Our finding of patients performing in line with controls on the RMET is in contrast with effect sizes in the small-to-medium range favoring controls reported for this visual affective ToM task in the abovementioned meta-analyses. Nonetheless, some studies that directly compared affective ToM and cognitive ToM in eBPs have found differential patterns of impairment, with affective ToM abilities being preserved or less affected than cognitive ToM abilities (Samamé et al. 2015; Montag et al. 2010; Barrera et al. 2013; Shamay-Tsoory et al. 2009). Furthermore, as with cognitive ToM, neurocognitive functioning seems to be related to affective ToM performance, and this may, therefore, partly explain the diversity of findings. This hypothesis is supported by evidence from a recent study that has suggested the existence of several neurocognitive subgroups within the population of bipolar patients (Burdick et al. 2014). Importantly, the group of patients, which was on the same level of neurocognitive functioning as the HCs, outperformed the HCs on a measure of affective social cognition, while the other two patient subgroups performed worse than the controls on that measure. This finding suggests that in a subgroup of bipolar patients with preserved neurocognitive functioning, affective ToM abilities might even be elevated compared to the general population.

Considering that we chose to measure cognitive and affective ToM abilities based on visual material, our findings do correspond with results of the study by Olley et al. (2005), where a ToM deficit was observed in the verbal cognitive ToM task, but not in the visual cognitive ToM task. This pattern has also been found in unaffected first-degree adult relatives (FDRs) of individuals with BD (Reynolds et al. 2014), where FDRs performed worse than HCs on a cognitively demanding verbal ToM task, but showed no deficits on either the cognitive or affective visual ToM tasks. Thus, our results also support the hypothesis of these authors that ToM deficits in BD might represent a modality-specific disturbance, with visual social perceptual skills being preserved or less affected than verbal social cognitive skills.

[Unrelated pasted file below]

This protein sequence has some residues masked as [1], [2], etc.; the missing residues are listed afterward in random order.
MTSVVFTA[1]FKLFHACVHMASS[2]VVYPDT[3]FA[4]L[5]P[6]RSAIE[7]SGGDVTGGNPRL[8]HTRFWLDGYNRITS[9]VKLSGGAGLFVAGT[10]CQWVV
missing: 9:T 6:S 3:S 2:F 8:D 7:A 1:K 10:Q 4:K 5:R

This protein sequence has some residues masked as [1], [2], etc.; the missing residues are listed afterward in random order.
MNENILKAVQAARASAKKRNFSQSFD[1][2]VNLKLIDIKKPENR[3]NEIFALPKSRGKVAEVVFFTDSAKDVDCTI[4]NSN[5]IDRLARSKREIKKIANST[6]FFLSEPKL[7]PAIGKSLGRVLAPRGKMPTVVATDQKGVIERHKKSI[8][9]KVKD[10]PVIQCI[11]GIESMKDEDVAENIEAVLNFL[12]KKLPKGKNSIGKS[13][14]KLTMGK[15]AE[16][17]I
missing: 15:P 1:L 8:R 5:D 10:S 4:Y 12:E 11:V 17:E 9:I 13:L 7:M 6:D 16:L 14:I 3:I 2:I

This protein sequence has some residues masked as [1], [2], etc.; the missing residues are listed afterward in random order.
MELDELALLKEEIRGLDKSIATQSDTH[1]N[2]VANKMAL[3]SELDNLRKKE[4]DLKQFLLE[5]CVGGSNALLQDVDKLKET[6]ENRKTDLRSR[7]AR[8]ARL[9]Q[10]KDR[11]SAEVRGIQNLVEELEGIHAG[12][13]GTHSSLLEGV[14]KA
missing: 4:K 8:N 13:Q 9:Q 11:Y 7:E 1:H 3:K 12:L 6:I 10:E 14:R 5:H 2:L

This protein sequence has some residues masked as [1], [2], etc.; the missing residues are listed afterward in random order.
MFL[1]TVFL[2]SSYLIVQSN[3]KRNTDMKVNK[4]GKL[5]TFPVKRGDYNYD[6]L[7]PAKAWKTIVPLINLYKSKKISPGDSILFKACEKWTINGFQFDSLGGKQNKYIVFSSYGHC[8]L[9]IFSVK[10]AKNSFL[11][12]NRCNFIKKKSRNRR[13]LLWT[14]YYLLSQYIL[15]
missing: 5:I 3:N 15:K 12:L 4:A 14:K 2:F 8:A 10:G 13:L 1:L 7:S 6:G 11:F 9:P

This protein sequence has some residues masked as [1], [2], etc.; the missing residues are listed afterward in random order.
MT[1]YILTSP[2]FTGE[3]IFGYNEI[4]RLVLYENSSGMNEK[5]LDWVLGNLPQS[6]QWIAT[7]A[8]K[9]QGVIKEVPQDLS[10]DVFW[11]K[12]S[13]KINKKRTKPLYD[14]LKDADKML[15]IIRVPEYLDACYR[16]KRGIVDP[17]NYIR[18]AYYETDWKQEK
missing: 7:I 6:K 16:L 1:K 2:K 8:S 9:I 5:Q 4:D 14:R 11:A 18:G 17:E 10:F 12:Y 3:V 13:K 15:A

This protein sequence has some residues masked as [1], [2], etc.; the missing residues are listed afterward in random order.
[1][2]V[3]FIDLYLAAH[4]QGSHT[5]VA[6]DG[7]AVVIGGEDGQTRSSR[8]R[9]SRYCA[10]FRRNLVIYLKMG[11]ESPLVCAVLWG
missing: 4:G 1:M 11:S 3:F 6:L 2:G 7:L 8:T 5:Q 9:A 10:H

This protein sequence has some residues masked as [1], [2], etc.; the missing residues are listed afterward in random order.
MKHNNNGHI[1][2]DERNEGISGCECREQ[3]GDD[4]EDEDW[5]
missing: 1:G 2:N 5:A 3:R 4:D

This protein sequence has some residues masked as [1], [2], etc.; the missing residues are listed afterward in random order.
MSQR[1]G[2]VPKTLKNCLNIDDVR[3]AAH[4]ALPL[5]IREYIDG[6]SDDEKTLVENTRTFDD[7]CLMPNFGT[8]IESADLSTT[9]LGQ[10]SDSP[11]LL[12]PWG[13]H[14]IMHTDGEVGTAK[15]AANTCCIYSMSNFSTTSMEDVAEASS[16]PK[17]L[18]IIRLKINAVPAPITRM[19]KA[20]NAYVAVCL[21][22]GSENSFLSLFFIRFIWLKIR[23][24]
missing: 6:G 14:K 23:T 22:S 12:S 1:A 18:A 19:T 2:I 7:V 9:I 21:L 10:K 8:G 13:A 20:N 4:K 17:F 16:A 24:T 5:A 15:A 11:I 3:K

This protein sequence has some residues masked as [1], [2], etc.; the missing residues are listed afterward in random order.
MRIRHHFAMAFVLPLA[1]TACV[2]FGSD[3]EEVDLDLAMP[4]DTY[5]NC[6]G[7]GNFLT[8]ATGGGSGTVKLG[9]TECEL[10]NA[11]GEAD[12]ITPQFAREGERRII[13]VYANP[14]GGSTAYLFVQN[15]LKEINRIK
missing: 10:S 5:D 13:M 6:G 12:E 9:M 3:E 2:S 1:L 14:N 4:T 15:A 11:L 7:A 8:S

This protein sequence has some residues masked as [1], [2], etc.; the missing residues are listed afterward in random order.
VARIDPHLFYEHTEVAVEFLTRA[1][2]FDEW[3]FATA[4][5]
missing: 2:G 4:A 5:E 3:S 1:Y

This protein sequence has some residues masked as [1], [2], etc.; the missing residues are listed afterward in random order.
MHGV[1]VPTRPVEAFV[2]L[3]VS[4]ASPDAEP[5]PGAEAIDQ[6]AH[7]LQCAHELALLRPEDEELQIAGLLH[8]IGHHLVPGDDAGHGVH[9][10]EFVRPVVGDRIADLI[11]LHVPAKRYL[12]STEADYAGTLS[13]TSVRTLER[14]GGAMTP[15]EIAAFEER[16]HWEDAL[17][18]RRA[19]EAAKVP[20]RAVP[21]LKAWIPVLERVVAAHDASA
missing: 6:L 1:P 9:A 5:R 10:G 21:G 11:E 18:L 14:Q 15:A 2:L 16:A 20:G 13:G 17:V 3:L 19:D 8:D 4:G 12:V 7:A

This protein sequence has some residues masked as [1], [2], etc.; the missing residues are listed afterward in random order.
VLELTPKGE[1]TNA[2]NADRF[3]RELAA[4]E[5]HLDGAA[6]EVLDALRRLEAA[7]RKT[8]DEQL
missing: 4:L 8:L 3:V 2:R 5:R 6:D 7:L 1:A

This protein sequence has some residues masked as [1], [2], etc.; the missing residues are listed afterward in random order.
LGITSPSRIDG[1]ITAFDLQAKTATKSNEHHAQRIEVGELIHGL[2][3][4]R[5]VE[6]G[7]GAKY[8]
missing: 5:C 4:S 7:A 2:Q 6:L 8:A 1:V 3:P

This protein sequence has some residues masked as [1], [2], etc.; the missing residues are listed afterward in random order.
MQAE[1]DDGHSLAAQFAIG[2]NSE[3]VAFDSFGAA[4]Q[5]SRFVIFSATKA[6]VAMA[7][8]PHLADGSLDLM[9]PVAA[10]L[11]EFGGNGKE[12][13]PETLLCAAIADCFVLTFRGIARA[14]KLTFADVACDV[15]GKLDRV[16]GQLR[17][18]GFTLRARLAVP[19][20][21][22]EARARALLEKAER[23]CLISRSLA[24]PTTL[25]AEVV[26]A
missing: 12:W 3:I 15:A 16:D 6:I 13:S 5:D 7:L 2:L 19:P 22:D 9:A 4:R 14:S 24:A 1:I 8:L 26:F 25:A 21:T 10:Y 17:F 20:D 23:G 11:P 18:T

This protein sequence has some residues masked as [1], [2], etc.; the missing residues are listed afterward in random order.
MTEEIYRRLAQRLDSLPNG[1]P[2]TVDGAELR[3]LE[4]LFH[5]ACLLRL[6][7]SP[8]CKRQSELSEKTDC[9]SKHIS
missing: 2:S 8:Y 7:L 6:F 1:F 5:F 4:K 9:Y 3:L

Through the comparison of studies with diverging results on ToM in BD, it has become apparent that basic neurocognitive functioning might be decisive for ToM performance. In our study, only the correlation between performance on the MSAT and verbal learning reached statistical significance. Nonetheless, correlations between both ToM tasks and several measures of verbal memory, attention and reasoning were in the small-to-moderate range and could indicate existing relationships and practical significance.

Results concerning the effect of illness burden and subsyndromal symptoms on ToM abilities are more ambiguous. In our sample, neither variables of illness burden nor measures of subsyndromal symptoms were significantly related to ToM performance. However, this finding might be due to the low level of current symptoms and the high level of neurocognitive functioning and ToM performance in our sample. Interestingly, ToM performance was negatively correlated with age in the bipolar group but not in the control group. In the study by Wolf et al. (2010), age was also found to correlate negatively with performance on ToM tasks. An explanation for this finding might be that age by itself represents an indicator of illness severity that bundles factors such as illness duration and number of episodes which might be related to a decline in cognitive abilities. Yet, there is also evidence pointing to a null relationship between age and ToM abilities and BPs (Donohoe et al. 2012; Inoue et al. 2004), and the effect we found could be spurious. In sum, the correlations reported in the current study are in line with the literature where the link between ToM performance and basic neurocognitive functions has more consistently been emphasized over and above the relationship between ToM performance and clinical variables (Mitchell and Young 2016; Bora et al. 2016).